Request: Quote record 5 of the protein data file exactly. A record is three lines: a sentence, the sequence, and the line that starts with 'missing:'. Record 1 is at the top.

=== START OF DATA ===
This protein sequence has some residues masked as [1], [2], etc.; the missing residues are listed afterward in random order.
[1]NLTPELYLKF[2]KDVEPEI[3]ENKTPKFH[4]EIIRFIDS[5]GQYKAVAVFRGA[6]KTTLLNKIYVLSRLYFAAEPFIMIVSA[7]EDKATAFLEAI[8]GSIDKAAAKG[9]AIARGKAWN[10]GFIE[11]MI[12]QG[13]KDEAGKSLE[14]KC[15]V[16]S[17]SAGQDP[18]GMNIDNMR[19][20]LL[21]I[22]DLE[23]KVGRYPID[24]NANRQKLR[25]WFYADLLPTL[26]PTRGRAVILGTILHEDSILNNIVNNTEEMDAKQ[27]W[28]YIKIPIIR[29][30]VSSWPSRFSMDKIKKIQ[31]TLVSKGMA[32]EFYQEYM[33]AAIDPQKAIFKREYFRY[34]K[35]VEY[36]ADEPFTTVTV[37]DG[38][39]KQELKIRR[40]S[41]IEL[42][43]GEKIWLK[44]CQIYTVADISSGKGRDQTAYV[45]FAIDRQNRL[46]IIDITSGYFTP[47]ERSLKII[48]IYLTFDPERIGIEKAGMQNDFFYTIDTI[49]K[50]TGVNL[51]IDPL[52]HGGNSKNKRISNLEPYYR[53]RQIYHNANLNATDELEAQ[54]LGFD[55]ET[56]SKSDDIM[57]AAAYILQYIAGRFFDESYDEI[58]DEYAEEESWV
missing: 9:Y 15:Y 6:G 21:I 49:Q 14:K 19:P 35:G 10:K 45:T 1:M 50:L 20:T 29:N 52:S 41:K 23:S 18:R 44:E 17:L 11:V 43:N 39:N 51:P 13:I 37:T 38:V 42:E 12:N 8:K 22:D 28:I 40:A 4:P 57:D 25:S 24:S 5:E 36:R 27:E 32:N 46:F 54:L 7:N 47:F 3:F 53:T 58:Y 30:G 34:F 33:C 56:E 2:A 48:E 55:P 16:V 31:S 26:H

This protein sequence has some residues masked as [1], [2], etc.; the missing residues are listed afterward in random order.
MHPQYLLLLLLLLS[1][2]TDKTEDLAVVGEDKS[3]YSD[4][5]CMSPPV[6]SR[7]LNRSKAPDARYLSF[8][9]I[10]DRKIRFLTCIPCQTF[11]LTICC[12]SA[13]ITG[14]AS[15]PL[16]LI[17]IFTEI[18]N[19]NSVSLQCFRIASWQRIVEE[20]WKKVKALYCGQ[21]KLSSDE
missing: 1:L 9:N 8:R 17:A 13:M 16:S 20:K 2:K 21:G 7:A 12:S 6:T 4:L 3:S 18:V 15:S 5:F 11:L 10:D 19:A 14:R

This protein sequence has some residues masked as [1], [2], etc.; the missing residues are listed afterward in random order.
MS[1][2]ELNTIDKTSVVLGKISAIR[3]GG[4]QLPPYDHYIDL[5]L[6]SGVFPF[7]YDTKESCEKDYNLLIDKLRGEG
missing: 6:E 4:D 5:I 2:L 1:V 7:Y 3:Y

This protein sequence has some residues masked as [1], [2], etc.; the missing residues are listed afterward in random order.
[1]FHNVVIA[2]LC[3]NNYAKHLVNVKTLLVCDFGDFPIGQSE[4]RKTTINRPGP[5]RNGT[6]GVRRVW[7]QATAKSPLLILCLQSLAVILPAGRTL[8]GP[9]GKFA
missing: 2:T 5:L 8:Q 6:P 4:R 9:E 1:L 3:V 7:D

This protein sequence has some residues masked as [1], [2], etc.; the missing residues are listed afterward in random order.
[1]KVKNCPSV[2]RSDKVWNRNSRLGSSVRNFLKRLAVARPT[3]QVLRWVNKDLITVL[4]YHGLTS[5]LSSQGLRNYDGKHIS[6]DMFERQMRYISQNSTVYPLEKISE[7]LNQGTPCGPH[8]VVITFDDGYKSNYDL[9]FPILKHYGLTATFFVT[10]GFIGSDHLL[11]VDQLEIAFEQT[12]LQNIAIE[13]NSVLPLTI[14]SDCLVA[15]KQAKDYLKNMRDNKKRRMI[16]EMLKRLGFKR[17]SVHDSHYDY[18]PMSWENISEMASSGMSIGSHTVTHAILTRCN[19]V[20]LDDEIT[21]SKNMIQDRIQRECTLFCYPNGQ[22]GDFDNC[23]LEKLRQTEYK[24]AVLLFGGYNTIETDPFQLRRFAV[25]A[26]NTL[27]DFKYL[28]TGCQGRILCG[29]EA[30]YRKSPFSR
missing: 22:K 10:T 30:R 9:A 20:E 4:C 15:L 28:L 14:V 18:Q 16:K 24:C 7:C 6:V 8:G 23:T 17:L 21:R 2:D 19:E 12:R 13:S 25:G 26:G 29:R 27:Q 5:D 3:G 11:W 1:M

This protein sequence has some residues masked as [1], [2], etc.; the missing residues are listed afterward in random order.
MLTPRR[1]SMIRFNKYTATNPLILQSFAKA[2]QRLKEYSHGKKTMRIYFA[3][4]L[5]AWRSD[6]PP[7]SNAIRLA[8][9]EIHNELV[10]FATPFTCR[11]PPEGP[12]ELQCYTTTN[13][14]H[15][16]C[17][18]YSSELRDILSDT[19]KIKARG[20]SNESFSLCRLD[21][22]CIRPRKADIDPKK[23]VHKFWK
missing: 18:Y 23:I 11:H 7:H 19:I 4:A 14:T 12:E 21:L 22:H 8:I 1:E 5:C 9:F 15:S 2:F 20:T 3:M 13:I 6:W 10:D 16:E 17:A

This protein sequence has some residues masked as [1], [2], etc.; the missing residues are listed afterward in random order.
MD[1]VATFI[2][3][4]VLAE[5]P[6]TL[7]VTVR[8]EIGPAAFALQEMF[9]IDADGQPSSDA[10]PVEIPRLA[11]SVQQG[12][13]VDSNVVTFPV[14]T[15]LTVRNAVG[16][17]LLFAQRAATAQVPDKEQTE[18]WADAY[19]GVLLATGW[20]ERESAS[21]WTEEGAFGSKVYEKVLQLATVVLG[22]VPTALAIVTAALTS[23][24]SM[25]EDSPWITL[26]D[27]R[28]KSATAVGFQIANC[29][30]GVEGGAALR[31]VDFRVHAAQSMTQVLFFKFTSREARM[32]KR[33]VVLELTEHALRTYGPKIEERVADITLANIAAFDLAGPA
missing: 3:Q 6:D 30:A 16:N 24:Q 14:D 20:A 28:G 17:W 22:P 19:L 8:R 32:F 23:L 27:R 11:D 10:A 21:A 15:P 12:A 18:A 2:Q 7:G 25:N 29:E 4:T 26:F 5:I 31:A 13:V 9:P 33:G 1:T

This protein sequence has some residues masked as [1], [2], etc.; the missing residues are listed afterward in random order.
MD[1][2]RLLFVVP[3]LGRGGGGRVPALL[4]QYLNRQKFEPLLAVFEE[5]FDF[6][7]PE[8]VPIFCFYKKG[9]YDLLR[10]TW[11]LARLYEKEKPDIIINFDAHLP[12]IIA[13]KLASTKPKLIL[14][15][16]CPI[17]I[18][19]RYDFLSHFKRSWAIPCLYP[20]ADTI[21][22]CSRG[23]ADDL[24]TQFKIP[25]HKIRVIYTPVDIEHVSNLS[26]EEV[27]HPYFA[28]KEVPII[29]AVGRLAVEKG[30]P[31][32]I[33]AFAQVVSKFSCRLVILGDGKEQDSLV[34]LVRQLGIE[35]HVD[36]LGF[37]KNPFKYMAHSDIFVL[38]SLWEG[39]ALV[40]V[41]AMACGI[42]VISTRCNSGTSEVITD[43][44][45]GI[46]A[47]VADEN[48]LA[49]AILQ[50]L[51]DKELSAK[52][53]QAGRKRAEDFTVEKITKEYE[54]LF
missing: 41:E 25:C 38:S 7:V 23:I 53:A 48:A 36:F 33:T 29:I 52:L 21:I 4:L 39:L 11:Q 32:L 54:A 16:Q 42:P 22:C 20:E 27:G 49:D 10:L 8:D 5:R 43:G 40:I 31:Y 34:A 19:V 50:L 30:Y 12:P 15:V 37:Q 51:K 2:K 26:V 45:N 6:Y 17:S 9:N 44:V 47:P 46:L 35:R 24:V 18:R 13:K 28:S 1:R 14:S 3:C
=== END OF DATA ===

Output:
This protein sequence has some residues masked as [1], [2], etc.; the missing residues are listed afterward in random order.
[1]KVKNCPSV[2]RSDKVWNRNSRLGSSVRNFLKRLAVARPT[3]QVLRWVNKDLITVL[4]YHGLTS[5]LSSQGLRNYDGKHIS[6]DMFERQMRYISQNSTVYPLEKISE[7]LNQGTPCGPH[8]VVITFDDGYKSNYDL[9]FPILKHYGLTATFFVT[10]GFIGSDHLL[11]VDQLEIAFEQT[12]LQNIAIE[13]NSVLPLTI[14]SDCLVA[15]KQAKDYLKNMRDNKKRRMI[16]EMLKRLGFKR[17]SVHDSHYDY[18]PMSWENISEMASSGMSIGSHTVTHAILTRCN[19]V[20]LDDEIT[21]SKNMIQDRIQRECTLFCYPNGQ[22]GDFDNC[23]LEKLRQTEYK[24]AVLLFGGYNTIETDPFQLRRFAV[25]A[26]NTL[27]DFKYL[28]TGCQGRILCG[29]EA[30]YRKSPFSR
missing: 22:K 10:T 30:R 9:A 20:E 4:C 15:L 28:L 14:V 18:Q 16:K 24:C 7:C 6:V 8:G 23:T 17:L 21:R 2:D 19:E 12:R 13:S 25:G 26:G 29:R 27:Q 5:D 3:G 11:W 1:M